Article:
22 July 2021
Recently Elon Musk retracted Tesla’s commitment to accept Bitcoin as a transaction currency for purchasing one of their electric vehicles. He cited the enormous power requirement for the mining of Bitcoin, and the fact that clean energy wasn’t being used in this process, stating that once Bitcoin energy use was cleaner, Tesla would re-introduce the currency.
This is but one example of investors and consumers taking on stance on matters beyond just the financial results achieved. Increasingly we’re hearing about ESG criteria being adopted. Investors globally, are increasingly demanding that Environmental, Social and Corporate governance be applied to their portfolios, and measured against this.
The last eighteen months have brought changes to the sustainable fund industry. Market commentators claim that incorporating ESG factors makes funds more resilient, and the rapid rise in flows to ESG funds and proliferation of new products supports this. Globally, with South Africa following this trend, there is an ever increasing ground swell of investors requiring that their funds be used responsibly by the managers they appoint.
It is not a simple or brief exercise to try and determine the levels of compliance that a company has implemented towards complying with ESG principles. In order to standardise the measurement of compliance, rating agencies and advisory groups have come up with objective scorecards on which to rate a company. This score can be used by fund investors to compile an appropriate investment universe.
What is an ESG rating or score?
An ESG score measures a company’s performance in adhering to best practices in upholding environmental, social, and corporate governance business attributes. When selecting funds or businesses to include in a portfolio, a fund manager, wishing to include an ESG rating will ensure that these companies undertake ESG practices which are sustainable and appropriate.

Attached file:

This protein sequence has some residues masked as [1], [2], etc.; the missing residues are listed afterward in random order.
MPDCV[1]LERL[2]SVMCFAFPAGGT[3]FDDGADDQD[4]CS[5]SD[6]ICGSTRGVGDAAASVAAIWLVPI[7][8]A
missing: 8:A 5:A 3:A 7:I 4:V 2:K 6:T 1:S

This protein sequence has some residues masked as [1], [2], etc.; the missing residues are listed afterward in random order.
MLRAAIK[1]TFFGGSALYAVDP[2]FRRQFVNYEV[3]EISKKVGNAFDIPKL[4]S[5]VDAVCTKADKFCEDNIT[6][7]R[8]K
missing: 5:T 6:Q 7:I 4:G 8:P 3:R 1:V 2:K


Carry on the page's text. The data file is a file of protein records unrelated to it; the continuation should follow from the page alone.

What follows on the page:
Driven by growing evidence of the efficacy of ESG analysis and interest among institutional investors, most companies now have an ESG policy in place. Especially in the wake of Covid-19, there is heightened focus on ESG matters such as how companies treat their employees, manage their supply chains, plan for business continuity, secure their data and manage their governance. GTC believes that the manner in which companies behave and respond to social and environmental issues points to their behaviour and responsibility to their investors too. The long-term implications of ESG, for employees, customers and investors will be a key differentiator into the future.
As a starting point, we at GTC believe that ESG factors should be considered, not as an add-on or screening mechanism for portfolios, but as a core element of the due diligence process in engagements with portfolio companies to add value. As a general proposition, we believe that assessing ESG factors that are likely to be financially material is a good starting point, with the recognition that a broader focus on sustainability can have positive cascading effects on companies’ reputations and long-term performance.
Keeping pace with this growing maturity and sophistication in the ESG investment market, we are committed to bringing an array of best-in- class funds that incorporate ESG as a fundamental underpin to the portfolios managed by GTC.
So, well done Elon Musk on demanding that Bitcoin miners use clean electricity. We trust Tesla’s are similarly measured…